10. No gun should be altered except as described in No. 9.
  11. The Handler is to be responsible for:
    1. Checking weapons before and after each use;
    2. Cleaning the weapons daily;
    3. Keeping a daily inventory of weapons in their care; and
    4. Making sure that any legal requirements regarding the storage and use of weapons and ammunition are complied with at all times. The Firearms Act and its related regulations govern the possession, transport, use and storage of firearms in Canada.
  12. Never fire a gun with dirt, sand or any blockage in the barrel. Never put a weapon down in such a way that dirt or sand might cause blockage.

    In the event of a misfire or jam, no one other than the Handler should attempt any remedy. If the Handler is unsure as to what is causing the problem, the weapon should be taken out of use until such time as the cause can be determined. The weapon should not be used again until the Handler informs the Director or Producer that it is safe to do so.

Handling of guns on set

  1. Any gun brought onto the set should be registered with, and placed in the care of, the Handler.
    1. Any gun not immediately required on set should be secured under lock and key by the Handler.
    2. Guns should be removed from Actors or Stunt People between takes wherever possible and kept in a safe place.
  2. The Handler should be allowed time to fulfill the following:
    1. To discuss with the Directors and Assistant Directors how any weapons might be used in a particular scene;
    2. To point out any safety requirements needed; and
    3. To make sure that any Actor or Stunt Person using the weapons is fully aware of the safety rules for the handling and firing of such weapons. Pursuant to section 25 (2)(a) of the OHSA, an employer shall provide information, instruction and supervision to a worker to protect the health or safety of the worker.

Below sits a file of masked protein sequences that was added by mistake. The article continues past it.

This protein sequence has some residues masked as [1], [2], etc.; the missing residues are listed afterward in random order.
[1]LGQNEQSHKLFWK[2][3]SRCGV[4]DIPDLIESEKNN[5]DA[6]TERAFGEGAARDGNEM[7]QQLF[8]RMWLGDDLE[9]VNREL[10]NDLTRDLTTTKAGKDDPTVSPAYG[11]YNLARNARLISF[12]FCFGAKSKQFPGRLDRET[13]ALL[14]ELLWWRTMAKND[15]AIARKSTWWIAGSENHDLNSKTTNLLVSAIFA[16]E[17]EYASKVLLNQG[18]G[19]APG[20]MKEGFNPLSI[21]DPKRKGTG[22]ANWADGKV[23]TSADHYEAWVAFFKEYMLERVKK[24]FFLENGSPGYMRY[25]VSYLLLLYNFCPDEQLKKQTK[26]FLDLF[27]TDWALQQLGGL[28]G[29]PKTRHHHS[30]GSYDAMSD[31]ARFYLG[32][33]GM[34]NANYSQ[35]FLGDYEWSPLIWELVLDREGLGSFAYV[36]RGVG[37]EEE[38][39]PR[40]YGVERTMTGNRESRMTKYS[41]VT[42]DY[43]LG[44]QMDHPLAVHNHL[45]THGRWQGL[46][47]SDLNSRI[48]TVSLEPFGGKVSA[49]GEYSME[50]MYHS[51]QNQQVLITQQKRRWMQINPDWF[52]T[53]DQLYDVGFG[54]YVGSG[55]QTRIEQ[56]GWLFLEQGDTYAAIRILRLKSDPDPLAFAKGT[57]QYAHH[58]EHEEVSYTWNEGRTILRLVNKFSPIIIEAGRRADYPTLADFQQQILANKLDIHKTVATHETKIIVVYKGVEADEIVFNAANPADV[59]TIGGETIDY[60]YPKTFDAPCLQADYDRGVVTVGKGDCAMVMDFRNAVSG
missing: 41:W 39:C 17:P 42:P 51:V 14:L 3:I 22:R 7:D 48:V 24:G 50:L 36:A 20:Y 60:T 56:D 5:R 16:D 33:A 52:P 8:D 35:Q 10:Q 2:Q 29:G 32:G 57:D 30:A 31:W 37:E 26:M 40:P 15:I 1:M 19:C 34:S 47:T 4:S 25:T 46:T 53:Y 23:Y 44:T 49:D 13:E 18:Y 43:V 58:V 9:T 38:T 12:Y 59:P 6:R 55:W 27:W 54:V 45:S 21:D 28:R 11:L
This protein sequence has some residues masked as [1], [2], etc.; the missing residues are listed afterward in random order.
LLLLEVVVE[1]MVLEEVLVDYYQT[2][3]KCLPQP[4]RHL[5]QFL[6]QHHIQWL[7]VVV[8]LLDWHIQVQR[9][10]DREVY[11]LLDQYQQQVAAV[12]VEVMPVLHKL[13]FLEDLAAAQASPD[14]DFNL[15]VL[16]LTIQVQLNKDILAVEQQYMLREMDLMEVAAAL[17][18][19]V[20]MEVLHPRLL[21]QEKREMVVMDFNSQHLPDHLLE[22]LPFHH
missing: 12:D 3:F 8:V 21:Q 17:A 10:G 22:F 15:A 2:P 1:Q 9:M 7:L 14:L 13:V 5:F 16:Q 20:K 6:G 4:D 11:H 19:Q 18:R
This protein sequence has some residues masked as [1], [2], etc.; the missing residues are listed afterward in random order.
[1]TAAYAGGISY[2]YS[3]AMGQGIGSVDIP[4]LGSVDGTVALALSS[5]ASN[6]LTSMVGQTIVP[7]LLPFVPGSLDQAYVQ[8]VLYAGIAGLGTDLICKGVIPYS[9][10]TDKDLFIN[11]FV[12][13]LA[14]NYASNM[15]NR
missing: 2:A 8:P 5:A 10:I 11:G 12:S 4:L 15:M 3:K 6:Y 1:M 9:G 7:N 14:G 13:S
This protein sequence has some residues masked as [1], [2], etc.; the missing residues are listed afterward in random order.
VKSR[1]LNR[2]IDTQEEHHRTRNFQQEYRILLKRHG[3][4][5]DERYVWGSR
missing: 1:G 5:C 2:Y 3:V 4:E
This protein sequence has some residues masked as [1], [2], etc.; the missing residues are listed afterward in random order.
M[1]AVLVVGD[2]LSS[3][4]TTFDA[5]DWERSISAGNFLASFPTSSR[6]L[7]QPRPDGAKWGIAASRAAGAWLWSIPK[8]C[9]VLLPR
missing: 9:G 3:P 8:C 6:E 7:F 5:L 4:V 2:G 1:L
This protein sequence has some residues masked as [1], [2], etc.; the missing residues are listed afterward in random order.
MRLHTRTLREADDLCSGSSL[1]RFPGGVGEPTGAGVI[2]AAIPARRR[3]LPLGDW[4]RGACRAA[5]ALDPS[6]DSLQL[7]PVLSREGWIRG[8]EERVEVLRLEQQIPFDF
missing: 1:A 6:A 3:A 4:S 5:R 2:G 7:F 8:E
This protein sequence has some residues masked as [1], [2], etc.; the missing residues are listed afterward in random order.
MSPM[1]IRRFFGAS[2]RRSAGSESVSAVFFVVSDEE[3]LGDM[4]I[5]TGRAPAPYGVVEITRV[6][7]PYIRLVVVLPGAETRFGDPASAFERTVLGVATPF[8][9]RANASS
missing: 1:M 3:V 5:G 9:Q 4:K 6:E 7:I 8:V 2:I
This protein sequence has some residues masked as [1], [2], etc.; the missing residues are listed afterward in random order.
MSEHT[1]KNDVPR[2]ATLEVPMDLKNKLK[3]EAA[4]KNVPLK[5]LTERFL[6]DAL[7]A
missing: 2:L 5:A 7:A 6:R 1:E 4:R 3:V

Note: No crew or other “off camera” personnel should be in the vicinity of a gun being fired without the minimum protection of safety goggles and ear plugs. A shatterproof clear plastic shield should be placed between any camera crew and a fired weapon which is directed toward or in the direction of the camera. Pursuant to section 25 (2)(h) of the OHSA, an employer shall take every precaution reasonable in the circumstances for the protection of a worker.
  3. It should be the responsibility of only the Handler to load and unload weapons. If this is unreasonable, e.g., in the case of large numbers, then the Handler may designate assistants to assist, under his or her supervision, the handling, loading and unloading of weapons.

    Note: These assistants should be chosen only by the Handler who should have adequate time to familiarize them with the procedures expected of them and the safe handling of the weapons and ammunition in question. Pursuant to section 25 (2)(a) of the OHSA, an employer shall provide information, instruction and supervision to a worker to protect the health or safety of the worker.
  4. Only the appropriate type of blank ammunition should be used. Ammunition made specifically for theatrical use should be obtained in the correct load for the effect required.
    1. In the event that crimped blanks (sometimes referred to as “acorn” blanks because they look like small acorns) are used they should only be commercially manufactured and never reloaded. When crimped blanks are used consideration should be given to the following safety precautions: